Every Paul needs a Jesus

by PhilGoetz 2 min read10th Aug 201425 comments

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My take on some historical religious/social/political movements:

  • Jesus taught a radical and highly impractical doctrine of love and disregard for one's own welfare. Paul took control of much of the church that Jesus' charisma had built, and reworked this into something that could function in a real community, re-emphasizing the social mores and connections that Jesus had spent so much effort denigrating, and converting Jesus' emphasis on radical social action into an emphasis on theology and salvation.
  • Marx taught a radical and highly impractical theory of how workers could take over the means of production and create a state-free Utopia. Lenin and Stalin took control of the organizations built around those theories, and reworked them into a strong, centrally-controlled state.
  • Che Guevara (I'm ignorant here and relying on Wikipedia; forgive me) joined Castro's rebel group early on, rose to the position of second in command, was largely responsible for the military success of the revolution, and had great motivating influence due to his charisma and his unyielding, idealistic, impractical ideas. It turned out his idealism prevented him from effectively running government institutions, so he had to go looking for other revolutions to fight in while Castro ran Cuba.

The best strategy for complex social movements is not honest rationality, because rational, practical approaches don't generate enthusiasm. A radical social movement needs one charismatic radical who enunciates appealing, impractical ideas, and another figure who can appropriate all of the energy and devotion generated by the first figure's idealism, yet not be held to their impractical ideals. It's a two-step process that is almost necessary, to protect the pretty ideals that generate popular enthusiasm from the grit and grease of institution and government. Someone needs to do a bait-and-switch. Either the original vision must be appropriated and bent to a different purpose by someone practical, or the original visionary must be dishonest or self-deceiving.

There are exceptions to this pattern that, I think, prove the rule when you look at them more closely:

  • Hitler was simultaneously an idealist and a highly-pragmatic Machiavellian. His plan, spelled out in Mein Kampf, was to use hatred of the Jews to tap the energy of the German people, implement the reforms he desired, and stamp out the Jews before people had time to start feeling sorry for them and questioning themselves. It is a little more complicated since he really did hate Jews (I think), and the reforms he desired were related to his views on Jewish vs. German nature. I don't think it's a good example, since Hitler might well have had to have been replaced for the Nazi state to have held onto power if it had won the war.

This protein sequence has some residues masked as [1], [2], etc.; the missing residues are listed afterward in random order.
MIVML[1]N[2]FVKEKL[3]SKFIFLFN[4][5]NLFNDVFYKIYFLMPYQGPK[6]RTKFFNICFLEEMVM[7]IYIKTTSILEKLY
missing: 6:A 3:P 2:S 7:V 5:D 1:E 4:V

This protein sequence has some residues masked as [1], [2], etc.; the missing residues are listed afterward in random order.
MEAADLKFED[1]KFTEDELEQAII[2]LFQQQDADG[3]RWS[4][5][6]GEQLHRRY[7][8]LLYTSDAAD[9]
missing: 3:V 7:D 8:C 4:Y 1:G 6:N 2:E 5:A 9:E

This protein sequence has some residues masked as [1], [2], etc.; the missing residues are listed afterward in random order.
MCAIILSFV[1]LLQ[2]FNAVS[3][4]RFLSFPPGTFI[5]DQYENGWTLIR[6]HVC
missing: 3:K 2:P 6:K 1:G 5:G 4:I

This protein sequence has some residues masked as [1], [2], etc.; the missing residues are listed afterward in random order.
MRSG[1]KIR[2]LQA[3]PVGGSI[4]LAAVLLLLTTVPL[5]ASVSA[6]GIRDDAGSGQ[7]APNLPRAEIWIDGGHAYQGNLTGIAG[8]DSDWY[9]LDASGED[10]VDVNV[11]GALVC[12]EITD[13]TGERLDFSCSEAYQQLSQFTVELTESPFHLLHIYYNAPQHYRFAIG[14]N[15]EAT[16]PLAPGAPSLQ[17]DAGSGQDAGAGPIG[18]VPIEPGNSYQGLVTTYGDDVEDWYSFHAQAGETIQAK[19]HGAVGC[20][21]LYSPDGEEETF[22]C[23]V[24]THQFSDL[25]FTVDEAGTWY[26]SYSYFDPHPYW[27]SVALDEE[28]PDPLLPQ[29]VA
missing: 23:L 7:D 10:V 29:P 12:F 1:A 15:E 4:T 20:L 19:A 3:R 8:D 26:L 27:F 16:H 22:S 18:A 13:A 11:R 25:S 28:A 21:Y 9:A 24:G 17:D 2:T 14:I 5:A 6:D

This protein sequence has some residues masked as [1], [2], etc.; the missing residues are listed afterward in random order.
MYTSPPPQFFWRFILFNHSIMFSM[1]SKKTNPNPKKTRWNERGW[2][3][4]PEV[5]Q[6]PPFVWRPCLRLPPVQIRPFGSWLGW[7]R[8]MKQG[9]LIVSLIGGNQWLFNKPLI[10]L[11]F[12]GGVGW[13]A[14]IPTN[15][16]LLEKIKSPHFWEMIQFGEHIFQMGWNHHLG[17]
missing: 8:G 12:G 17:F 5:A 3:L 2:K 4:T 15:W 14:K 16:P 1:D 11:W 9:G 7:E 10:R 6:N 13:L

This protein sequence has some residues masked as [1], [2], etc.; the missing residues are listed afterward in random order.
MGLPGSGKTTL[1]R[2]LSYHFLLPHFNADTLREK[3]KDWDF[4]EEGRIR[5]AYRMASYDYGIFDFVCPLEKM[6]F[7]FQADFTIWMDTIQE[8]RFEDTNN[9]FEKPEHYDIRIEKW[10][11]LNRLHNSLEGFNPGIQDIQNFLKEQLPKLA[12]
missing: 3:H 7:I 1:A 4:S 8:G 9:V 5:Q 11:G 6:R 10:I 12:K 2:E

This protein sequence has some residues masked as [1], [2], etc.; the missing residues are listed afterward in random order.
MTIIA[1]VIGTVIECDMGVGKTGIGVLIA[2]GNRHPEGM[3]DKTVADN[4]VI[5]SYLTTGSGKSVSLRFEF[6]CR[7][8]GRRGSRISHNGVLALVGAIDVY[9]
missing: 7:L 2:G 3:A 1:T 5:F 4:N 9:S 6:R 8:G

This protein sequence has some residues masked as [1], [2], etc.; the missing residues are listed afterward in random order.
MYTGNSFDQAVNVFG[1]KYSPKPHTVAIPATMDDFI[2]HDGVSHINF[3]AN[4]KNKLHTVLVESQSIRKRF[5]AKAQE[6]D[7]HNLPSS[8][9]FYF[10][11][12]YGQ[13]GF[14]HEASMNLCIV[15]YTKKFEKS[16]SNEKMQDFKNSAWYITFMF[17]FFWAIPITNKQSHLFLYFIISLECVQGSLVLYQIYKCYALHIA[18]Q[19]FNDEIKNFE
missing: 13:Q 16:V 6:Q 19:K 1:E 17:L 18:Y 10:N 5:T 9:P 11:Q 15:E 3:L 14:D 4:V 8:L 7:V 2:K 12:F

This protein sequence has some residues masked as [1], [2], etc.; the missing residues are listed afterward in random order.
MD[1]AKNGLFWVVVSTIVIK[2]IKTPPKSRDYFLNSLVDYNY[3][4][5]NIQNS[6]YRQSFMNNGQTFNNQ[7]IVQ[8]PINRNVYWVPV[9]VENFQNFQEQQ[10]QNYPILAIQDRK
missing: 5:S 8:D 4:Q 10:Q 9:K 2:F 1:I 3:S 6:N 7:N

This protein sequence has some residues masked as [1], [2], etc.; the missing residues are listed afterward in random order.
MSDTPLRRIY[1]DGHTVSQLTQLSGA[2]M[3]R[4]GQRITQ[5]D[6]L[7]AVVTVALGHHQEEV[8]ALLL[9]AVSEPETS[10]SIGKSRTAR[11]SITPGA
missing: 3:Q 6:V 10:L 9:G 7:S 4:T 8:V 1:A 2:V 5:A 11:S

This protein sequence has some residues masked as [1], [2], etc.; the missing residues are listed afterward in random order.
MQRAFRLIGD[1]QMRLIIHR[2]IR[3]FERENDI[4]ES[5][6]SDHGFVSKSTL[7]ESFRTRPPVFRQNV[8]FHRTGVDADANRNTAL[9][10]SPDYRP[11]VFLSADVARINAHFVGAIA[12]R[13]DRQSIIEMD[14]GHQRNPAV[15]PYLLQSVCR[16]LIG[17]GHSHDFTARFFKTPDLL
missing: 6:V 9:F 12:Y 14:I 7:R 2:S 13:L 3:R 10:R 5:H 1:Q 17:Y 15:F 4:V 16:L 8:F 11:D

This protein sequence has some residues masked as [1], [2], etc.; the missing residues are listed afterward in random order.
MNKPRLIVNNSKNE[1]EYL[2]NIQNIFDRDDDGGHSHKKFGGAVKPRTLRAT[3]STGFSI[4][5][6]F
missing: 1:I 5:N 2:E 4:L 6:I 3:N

• Mormonism and Scientology were each also founded largely by a single person who had, let us say, an idealistic exterior and a pragmatic, manipulative interior, combining the two roles in one person.
  • MIRI's conception of Friendly AI is benevolent and idealistic, but implementing its program would require a worldwide permanent police state (in order to prevent anyone else anywhere in the world from ever constructing an AI). The free access we have now to computing power and scientific literature would need to be forbidden.

And then there are just exceptions:

  • The American Revolution had a charismatic military figure in George Washington, but he wasn't very political. He was idealistic, but not impractical or messianic. AFAIK, the Revolution didn't promulgate any ideals that it failed to deliver on.
  • I'm unclear on whether the French Revolution and Rousseau / Robespierre fit this pattern. I think we would need to distinguish between conscious and effective idealism: Robespierre believed in high ideals, which he used to rationalize his pragmatic, Stalinist actions. Also, Rousseau was pragmatically-minded, but had no practical experience with power.
  • Anti-slavery, abolitionism, women's suffrage: Their objectives were so simple and clear that there was no way to obliterate the original message.
  • Objectivism and LessWrong: Similar cases which need more analysis of what motivate their members. There's something meta here; when rationality itself is the totem, perhaps rational programs can tap idealistic energy directly. But there is an undercurrent in both movements of "Enderism" (from Ender's Game), a combination of resentment and conviction of one's own vast intellectual superiority, which may function as a secret shared "idealism".

One interesting aspect of the pattern is its hysteresis. Once idealism has been successfully co-opted, the resulting organization can continue to siphon that credibility indefinitely, while dismissing its more radical demands.

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